Understanding the type of traffic that a building will experience is important when it comes to specifying a joint system
The nature of traffic moving over expansion joints can have a significant effect upon their longevity; a joint designed for use in a pedestrian area with low traffic frequency will not survive in a warehouse environment where there are forklift and pallet trucks.
Where it is known that a floor will be subjected to a particular vehicle type and load not covered in Tables 1, 2 and 3 of this section, Vexcolt’s Technical Department can provide individual load calculations and Finite Element Analysis (FEA) to determine the suitability of a specific product or products.
Extracted from Eurocode EN-1991-1-1 ‘Actions on structures – General actions – densities, self weight, imposed loads for buildings’. This Eurocode details loading from:
- Passenger vehicles ≤ 30kN gross weight (≈3.0 tonnes and having ≤ 8 seats not including the driver)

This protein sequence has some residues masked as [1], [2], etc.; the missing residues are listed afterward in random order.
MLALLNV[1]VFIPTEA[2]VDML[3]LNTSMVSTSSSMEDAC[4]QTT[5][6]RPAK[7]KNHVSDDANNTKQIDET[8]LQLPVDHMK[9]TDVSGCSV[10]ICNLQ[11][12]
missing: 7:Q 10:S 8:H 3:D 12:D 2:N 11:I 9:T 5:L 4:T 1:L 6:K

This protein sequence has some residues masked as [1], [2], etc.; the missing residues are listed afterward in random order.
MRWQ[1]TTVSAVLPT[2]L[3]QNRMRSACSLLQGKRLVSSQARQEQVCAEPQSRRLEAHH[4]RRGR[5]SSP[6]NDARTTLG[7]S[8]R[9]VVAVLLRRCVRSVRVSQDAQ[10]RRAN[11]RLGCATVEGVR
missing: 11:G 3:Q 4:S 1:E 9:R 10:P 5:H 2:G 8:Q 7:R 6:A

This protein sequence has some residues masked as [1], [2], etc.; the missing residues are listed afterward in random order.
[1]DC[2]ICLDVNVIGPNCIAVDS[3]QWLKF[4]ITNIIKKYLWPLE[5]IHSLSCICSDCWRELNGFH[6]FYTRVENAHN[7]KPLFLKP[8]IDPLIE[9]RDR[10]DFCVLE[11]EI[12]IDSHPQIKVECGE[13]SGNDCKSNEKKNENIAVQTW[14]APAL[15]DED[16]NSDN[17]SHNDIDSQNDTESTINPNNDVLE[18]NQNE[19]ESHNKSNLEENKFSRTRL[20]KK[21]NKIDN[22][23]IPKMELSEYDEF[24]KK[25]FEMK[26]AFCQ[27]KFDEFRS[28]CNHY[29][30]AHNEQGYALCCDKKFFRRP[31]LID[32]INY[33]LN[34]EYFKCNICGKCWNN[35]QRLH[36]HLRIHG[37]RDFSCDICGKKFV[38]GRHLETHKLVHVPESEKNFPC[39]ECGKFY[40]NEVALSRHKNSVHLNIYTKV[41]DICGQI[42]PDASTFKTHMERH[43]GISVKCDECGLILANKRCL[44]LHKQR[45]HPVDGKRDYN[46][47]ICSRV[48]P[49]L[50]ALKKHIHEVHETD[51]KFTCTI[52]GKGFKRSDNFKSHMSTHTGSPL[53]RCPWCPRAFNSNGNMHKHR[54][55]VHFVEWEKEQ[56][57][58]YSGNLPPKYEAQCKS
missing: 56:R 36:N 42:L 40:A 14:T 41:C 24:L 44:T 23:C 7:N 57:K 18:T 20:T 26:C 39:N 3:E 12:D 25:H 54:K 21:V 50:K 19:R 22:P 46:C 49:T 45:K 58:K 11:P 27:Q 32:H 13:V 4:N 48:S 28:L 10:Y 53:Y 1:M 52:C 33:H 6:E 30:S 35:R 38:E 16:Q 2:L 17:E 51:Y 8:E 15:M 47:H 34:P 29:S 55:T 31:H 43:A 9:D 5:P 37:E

- General medium sized delivery vehicles and buses of ≤ 160kN gross weight (≈16.3 tonnes)
- Forklift trucks with gross laden weights ranging from 31kN (≈3.1 tonnes) to 190kN (≈19.4 tonnes)
Heavy Road Transport Vehicles
Eurocode EN-1991-2 ‘Actions on structures – traffic load on bridges’ when used in conjunction with National Annexes gives clear guidelines to the types and configuration of road transport vehicles that are normally permissible within Europe.
The maximum static tyre loads shown in Table 3 only represent the vertical forces upon the expansion joint. Due consideration must be given to the translation of horizontal forces applied by the vehicle during transit of the joint.
Fatigue Load Model 4 advises that a Dynamic Load Amplification Factor (DLAF) of 1.3 should be applied at expansion joint location [EN-1991-2, 4.6.1 (6)]. In all cases wheel contact area with the surface of the expansion joint is standardised at 320mm x 220mm.
Table 3 categorises these vehicles by Total Tyre Load value and they are further banded into four groups of similar tyre loading.